The main housing 111 is preferably made from an aluminum alloy such as AL6036-T6. The aluminum enhances system safety by providing an electrical ground and also readily conducts heat across the chambers. The interior walls of the chamber should be coated with a material such as a fusion bonded epoxy, in order to retard corrosion and to maintain the water's potability. In one embodiment, the aluminum housing is powdercoated inside and out to achieve this result.
The unit may seat from one to four standard heating elements 120 in the heat chamber 110. One embodiment of the invention uses incoloy sheathed elements, but other heat sources known in the art may be employed. As illustrated in FIGS. 2 and 3, elements 120 fit snugly into the heat chamber 110. A flexible silicone gasket 109, preferably ethylene propylene dilene methylene, rests between the main housing and the chamber cap 118. A similar gasket 108 is placed between the main housing and the chamber bottom 116. Another similar gasket 119 fits atop the cap and receives the heating elements with a tight seal to withstand the expected pressures.
An exit chamber 121 located at one side of the main housing 111, is approximately the same size and shape as the plumbing that carries the hot water to its intended destination. An exit pipe 122 connects the exit chamber 121 to the plumbing. The wall 123 between the heat transfer chamber and the exit chamber is similar to the central rib wall 112 and has a u-shaped opening 124 at the top like that in the rib wall 113 This causes water under pressure in the heat transfer chamber to flow from the top to the bottom of the exit chamber and then out the exit pipe 122. By constructing the exit chamber integrally with the main housing and causing hot water to flow along the length of the heat transfer chamber, some radiant heat loss is mitigated.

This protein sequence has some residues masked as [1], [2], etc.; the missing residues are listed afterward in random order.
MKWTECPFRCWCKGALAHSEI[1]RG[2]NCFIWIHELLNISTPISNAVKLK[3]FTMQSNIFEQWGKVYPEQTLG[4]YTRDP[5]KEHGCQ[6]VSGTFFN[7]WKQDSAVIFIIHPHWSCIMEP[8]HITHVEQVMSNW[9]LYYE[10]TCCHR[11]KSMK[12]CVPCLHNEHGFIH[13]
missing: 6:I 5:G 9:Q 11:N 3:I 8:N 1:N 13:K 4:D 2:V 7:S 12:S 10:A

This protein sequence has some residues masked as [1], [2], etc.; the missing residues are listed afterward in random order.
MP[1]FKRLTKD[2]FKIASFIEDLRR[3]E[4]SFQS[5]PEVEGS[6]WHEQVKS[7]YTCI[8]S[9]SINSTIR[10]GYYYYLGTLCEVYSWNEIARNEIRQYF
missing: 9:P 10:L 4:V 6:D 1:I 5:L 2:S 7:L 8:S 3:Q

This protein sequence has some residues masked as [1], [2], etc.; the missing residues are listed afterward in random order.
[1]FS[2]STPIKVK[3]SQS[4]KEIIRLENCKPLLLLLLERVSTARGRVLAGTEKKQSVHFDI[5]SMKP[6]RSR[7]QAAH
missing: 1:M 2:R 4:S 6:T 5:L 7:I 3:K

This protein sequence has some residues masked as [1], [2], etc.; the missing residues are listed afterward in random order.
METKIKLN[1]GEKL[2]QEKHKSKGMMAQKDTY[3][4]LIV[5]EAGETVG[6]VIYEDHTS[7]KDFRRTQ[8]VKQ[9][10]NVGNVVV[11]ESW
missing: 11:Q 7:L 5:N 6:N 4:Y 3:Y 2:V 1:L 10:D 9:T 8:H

The number of heating elements to be installed will depend upon the desired flow capacity. For low demand installations, a single heating element 120 might be satisfactory. This element would preferably be positioned nearest the exit chamber. An installation requiring more flow would require two elements next to each other in the subchamber adjacent to the exit chamber. A third element would preferably be placed in the other subchamber, nearest the dividing wall, and if four heating elements are called for, two will be set into each subchamber.
The heater unit includes a flow sensor to detect the volume of hot water being demanded by the user at any given time. In the preferred embodiment a standard turbine-type flow sensor 130 is placed in the inlet pipe 114 and connected to the control circuitry. Both the existence of demand and the actual volume per unit of time of water moving through the system are detected and transmitted to the control unit.
A temperature sensor 131, which may be a standard thermistor or another type of sensor, is placed in the water inlet line to measure and report the temperature of incoming water. A second temperature sensor 132, preferably of like type, is placed in the water outlet pipe 122. The preferred embodiment additionally includes a pair of temperature sensors 133, one located near the top of each heating subchamber. All of the temperature sensors provide input to the control circuitry.
A safety temperature sensor integrated with a thermal cut-off switch 134 having a manual reset button is placed at the top of the unit where heated water enters the exit chamber, 121. If water temperature exceeds a predetermined maximum indicative of system failure, the cut-off switch disables electricity flow to the entire unit and can be reset only after the temperature drops below the predetermined danger level.